And for Mark, Love for one’s fellow men formed the basis of his perception of the world. He was a very wise man, and his great sense of humour allowed him to have a positive view of life. He was a person turned always towards the light, who was aware of evil but firmly turned his back on it. All his friends will sorely miss him and we can now but extend the greatest sympathy and love to his adored wife Olga and beloved son David—they will carry Mark within them for the rest of their lives.


  • Edgar Self says:

    A yhousand thanks fo Elizabeth Wilson, cellist and writer, for these vivid memories of Mark Lubotsky, and to Norman Lebrecht for posting them. Her book of Shostakovich remembrances is further cause for gratitude.

  • Desk says:

    Yet you must remember that Elizabeth Wilson was incredibly privileged, what with her father being “Our Man” in Moscow, at the height of the Cold War, plus being fortunate/lucky/taken for granted to meet artists from the highest echelon, so despite her books and perception, ordinary folk were unable to meet their heros! Yes, she was always in the background when Slava, Vengerov, Repin, Kissin et al were around in London, working with the Big Four orchestras. Several of my colleagues would get annoyed at her supreme sense of entitlement.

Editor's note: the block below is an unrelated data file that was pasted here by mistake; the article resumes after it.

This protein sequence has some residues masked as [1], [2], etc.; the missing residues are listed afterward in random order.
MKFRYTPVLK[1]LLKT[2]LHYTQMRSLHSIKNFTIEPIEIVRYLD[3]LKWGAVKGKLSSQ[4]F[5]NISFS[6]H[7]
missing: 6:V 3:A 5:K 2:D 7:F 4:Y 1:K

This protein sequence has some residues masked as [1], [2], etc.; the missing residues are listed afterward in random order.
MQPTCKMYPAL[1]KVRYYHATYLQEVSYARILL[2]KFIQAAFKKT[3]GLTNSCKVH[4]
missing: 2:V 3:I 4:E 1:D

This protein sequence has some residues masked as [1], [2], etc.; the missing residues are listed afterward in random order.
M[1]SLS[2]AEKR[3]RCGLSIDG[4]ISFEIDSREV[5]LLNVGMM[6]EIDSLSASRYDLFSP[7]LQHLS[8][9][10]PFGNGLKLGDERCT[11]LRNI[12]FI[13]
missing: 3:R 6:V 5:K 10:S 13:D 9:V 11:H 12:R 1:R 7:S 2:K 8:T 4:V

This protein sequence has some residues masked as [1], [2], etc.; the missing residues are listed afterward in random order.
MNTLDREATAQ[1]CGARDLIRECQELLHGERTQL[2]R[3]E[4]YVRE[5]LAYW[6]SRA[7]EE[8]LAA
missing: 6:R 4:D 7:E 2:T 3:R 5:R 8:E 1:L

As for Mark Lubotsky, I had a fabulous masterclass with him in Aldeburgh. A great artist and deep thinking man. RIP

    • Tony says:

      “her supreme sense of entitlement”? That is absolute rubbish.

    • Enquiring Mind says:

      What a silly, irrelevant comment about Wilson.

    • Elizabeth says:

      Yes its true I have been very fortunate and if you like, privileged in lots of ways. However to set the record straight, I went to Moscow four years before my Father and lived as a normal conservatoire student there, albeit a Western one. And although I was lucky to have Slava (Rostropovich ) as a teacher and then a life-long friend, I never met Repin, Kissin or Vengerov or attended their rehearsals or even so much as congratulated them back stage! I have simply admired their artistry as an “ordinary” member of the audience. And by the way I haven’t lived in London for the last 30 years!

  • Greg Bottini says:

    This is a wonderful and touching memorial.